Big Brother Govt decrees fuel surcharge to be borne by banks or oil cos; consumers, dealers heave in relief

The last minute truce happened before Sunday midnight when AIPDA was informed by the oil marketing companies that the transaction fee charges have been deferred till January 13, 2017.

Big Brother Govt decrees fuel surcharge to be borne by banks or oil cos; consumers, dealers heave in relief

The Union government on Monday announced that consumers buying fuel by credit or debit cards or petrol pump owners selling the fuel will not be charged a banking surcharge. The government said oil companies or banks will now bear the surcharge.

This comes after the All India Petroleum Dealers Association (AIPDA) announced that they will not accept payments from Sunday midnight. However, last minute truce happened when AIPDA was informed by the oil marketing companies that the transaction fee charges have been deferred till January 13, 2017.

The government had waived the Merchant Discount Rate (MDR) on fuel purchase post demonetisation for consumers to promote cashless economy. But after the expiry of the 50-day window, the banks decided to levy MDR on petrol pump owners, making petrol pumps bear 1 per cent on all credit card transactions and between 0.25 per cent and 1 per cent on all debit card transactions from January 9.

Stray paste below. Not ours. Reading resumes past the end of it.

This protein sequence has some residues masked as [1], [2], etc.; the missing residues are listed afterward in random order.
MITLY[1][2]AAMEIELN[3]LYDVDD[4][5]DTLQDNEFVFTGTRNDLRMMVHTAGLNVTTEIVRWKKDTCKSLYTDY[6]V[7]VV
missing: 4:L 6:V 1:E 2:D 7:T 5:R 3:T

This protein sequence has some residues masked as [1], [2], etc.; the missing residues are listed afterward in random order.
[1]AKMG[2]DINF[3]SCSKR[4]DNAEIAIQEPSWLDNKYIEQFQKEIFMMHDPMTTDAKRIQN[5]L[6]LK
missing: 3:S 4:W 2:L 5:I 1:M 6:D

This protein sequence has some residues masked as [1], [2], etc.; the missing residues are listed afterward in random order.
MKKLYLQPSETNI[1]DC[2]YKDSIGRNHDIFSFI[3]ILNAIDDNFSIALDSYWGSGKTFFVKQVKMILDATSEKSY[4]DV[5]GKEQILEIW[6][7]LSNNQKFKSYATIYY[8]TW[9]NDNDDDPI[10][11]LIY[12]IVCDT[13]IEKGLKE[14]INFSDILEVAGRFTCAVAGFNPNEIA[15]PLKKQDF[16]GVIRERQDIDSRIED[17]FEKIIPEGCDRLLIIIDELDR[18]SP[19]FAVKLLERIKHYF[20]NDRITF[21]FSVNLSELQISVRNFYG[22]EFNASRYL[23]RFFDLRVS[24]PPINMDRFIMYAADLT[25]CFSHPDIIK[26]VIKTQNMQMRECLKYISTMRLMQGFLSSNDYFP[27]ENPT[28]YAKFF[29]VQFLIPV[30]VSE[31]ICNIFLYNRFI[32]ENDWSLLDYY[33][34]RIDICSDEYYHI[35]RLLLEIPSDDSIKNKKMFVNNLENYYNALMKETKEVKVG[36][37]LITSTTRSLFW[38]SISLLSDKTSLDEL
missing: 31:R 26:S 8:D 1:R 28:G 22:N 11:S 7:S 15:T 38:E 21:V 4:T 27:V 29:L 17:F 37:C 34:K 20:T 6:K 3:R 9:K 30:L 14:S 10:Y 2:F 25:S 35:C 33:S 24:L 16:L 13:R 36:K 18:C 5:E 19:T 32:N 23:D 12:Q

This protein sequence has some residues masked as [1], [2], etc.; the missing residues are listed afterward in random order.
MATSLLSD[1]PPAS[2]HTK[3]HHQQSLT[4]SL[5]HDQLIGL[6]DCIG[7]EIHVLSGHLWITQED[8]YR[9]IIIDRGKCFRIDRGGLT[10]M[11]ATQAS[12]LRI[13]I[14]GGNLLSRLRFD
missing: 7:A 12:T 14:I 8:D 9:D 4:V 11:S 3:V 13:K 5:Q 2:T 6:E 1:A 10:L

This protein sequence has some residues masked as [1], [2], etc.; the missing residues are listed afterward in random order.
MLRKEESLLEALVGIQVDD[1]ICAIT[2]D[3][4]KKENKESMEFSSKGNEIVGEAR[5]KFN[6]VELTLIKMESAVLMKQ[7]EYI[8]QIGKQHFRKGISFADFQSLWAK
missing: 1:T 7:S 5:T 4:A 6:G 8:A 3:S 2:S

The surcharge would have meant a big blow to the demonetisation plan unveiled by Prime Minister Narendra Modi on November 8. Card payments had gained massive traction after the demonetisation of Rs 500 and Rs 1000 notes. But given this, the decision to charge the MDR was allowed by the RBI and may impact banks which will have to suffer the surcharge.

While this has not been announced yet, it is pretty certain that the banks will pass on the fuel surcharge impact on the consumer by a new charge or add to its levy of service charges for people maintaining less than the required account balance.

This is also a return of the Big Brother in government which had seen more business-friendly moves since 1991. The less interference shown b the government have been key in attracting foreign institutional and direct investment. The government decision to punish banks is without reason and usually ends up being collected from the consumer.